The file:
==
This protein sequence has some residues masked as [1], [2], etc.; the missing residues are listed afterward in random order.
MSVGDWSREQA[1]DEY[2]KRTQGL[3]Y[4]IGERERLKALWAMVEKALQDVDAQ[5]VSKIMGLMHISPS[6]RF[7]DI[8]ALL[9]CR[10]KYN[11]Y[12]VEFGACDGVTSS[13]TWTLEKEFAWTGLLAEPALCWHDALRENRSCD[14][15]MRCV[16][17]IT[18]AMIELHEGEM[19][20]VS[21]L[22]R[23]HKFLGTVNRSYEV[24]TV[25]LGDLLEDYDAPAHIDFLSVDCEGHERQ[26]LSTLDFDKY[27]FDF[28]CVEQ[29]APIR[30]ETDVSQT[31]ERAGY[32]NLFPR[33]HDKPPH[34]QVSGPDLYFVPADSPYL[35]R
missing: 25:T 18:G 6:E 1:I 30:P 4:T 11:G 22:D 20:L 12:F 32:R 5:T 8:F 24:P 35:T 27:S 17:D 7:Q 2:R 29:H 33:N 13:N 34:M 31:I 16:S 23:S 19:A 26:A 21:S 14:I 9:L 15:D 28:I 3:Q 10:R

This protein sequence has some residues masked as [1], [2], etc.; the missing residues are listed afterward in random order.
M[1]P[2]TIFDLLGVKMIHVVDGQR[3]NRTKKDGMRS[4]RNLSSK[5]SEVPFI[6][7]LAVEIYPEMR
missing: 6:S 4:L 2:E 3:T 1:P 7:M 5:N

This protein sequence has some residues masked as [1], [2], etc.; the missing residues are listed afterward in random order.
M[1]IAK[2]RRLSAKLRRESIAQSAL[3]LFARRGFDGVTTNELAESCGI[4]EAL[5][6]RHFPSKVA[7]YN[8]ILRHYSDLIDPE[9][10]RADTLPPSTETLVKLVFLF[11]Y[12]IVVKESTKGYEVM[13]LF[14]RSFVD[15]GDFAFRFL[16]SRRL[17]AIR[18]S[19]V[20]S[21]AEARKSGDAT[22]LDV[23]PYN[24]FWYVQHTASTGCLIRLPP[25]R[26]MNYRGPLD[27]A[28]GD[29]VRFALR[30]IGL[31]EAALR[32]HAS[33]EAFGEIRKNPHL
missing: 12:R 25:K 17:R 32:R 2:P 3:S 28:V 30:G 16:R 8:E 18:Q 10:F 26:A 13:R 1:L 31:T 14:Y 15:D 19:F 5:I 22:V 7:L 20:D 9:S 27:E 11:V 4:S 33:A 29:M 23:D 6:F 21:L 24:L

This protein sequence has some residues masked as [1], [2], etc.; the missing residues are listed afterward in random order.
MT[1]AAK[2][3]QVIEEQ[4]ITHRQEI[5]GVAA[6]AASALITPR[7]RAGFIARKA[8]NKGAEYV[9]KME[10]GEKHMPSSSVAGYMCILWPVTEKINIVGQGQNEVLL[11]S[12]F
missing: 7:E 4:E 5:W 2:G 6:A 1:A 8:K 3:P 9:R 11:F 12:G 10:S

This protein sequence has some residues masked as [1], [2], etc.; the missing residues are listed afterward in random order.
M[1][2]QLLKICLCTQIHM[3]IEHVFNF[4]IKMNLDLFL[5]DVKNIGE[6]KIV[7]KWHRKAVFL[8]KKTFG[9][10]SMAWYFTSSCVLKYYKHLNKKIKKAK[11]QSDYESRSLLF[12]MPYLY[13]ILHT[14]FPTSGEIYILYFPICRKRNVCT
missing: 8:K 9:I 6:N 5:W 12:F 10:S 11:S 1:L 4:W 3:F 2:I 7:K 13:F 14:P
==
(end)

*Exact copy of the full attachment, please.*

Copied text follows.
This protein sequence has some residues masked as [1], [2], etc.; the missing residues are listed afterward in random order.
MSVGDWSREQA[1]DEY[2]KRTQGL[3]Y[4]IGERERLKALWAMVEKALQDVDAQ[5]VSKIMGLMHISPS[6]RF[7]DI[8]ALL[9]CR[10]KYN[11]Y[12]VEFGACDGVTSS[13]TWTLEKEFAWTGLLAEPALCWHDALRENRSCD[14][15]MRCV[16][17]IT[18]AMIELHEGEM[19][20]VS[21]L[22]R[23]HKFLGTVNRSYEV[24]TV[25]LGDLLEDYDAPAHIDFLSVDCEGHERQ[26]LSTLDFDKY[27]FDF[28]CVEQ[29]APIR[30]ETDVSQT[31]ERAGY[32]NLFPR[33]HDKPPH[34]QVSGPDLYFVPADSPYL[35]R
missing: 25:T 18:G 6:E 1:I 30:P 4:T 11:G 22:D 20:L 12:F 32:R 5:T 8:F 24:P 35:T 27:S 17:D 7:Q 2:R 29:H 33:N 13:N 34:M 31:I 16:S 23:S 19:A 26:A 21:S 14:I 9:L 15:D 28:I 3:Q 10:R

This protein sequence has some residues masked as [1], [2], etc.; the missing residues are listed afterward in random order.
M[1]P[2]TIFDLLGVKMIHVVDGQR[3]NRTKKDGMRS[4]RNLSSK[5]SEVPFI[6][7]LAVEIYPEMR
missing: 6:S 4:L 2:E 3:T 1:P 7:M 5:N

This protein sequence has some residues masked as [1], [2], etc.; the missing residues are listed afterward in random order.
M[1]IAK[2]RRLSAKLRRESIAQSAL[3]LFARRGFDGVTTNELAESCGI[4]EAL[5][6]RHFPSKVA[7]YN[8]ILRHYSDLIDPE[9][10]RADTLPPSTETLVKLVFLF[11]Y[12]IVVKESTKGYEVM[13]LF[14]RSFVD[15]GDFAFRFL[16]SRRL[17]AIR[18]S[19]V[20]S[21]AEARKSGDAT[22]LDV[23]PYN[24]FWYVQHTASTGCLIRLPP[25]R[26]MNYRGPLD[27]A[28]GD[29]VRFALR[30]IGL[31]EAALR[32]HAS[33]EAFGEIRKNPHL
missing: 12:R 25:K 17:R 32:R 2:P 3:S 28:V 30:G 16:R 8:E 18:Q 10:F 26:A 13:R 1:L 31:T 14:Y 15:D 19:F 5:I 22:V 7:L 20:D 9:S 27:E 11:V 4:S 33:A 29:M 23:D 6:F 21:L 24:L

This protein sequence has some residues masked as [1], [2], etc.; the missing residues are listed afterward in random order.
MT[1]AAK[2][3]QVIEEQ[4]ITHRQEI[5]GVAA[6]AASALITPR[7]RAGFIARKA[8]NKGAEYV[9]KME[10]GEKHMPSSSVAGYMCILWPVTEKINIVGQGQNEVLL[11]S[12]F
missing: 7:E 4:E 5:W 2:G 6:A 1:A 8:K 3:P 9:R 11:F 12:G 10:S

This protein sequence has some residues masked as [1], [2], etc.; the missing residues are listed afterward in random order.
M[1][2]QLLKICLCTQIHM[3]IEHVFNF[4]IKMNLDLFL[5]DVKNIGE[6]KIV[7]KWHRKAVFL[8]KKTFG[9][10]SMAWYFTSSCVLKYYKHLNKKIKKAK[11]QSDYESRSLLF[12]MPYLY[13]ILHT[14]FPTSGEIYILYFPICRKRNVCT
missing: 8:K 9:I 6:N 5:W 12:F 10:S 11:S 1:L 4:W 3:F 2:I 7:K 13:F 14:P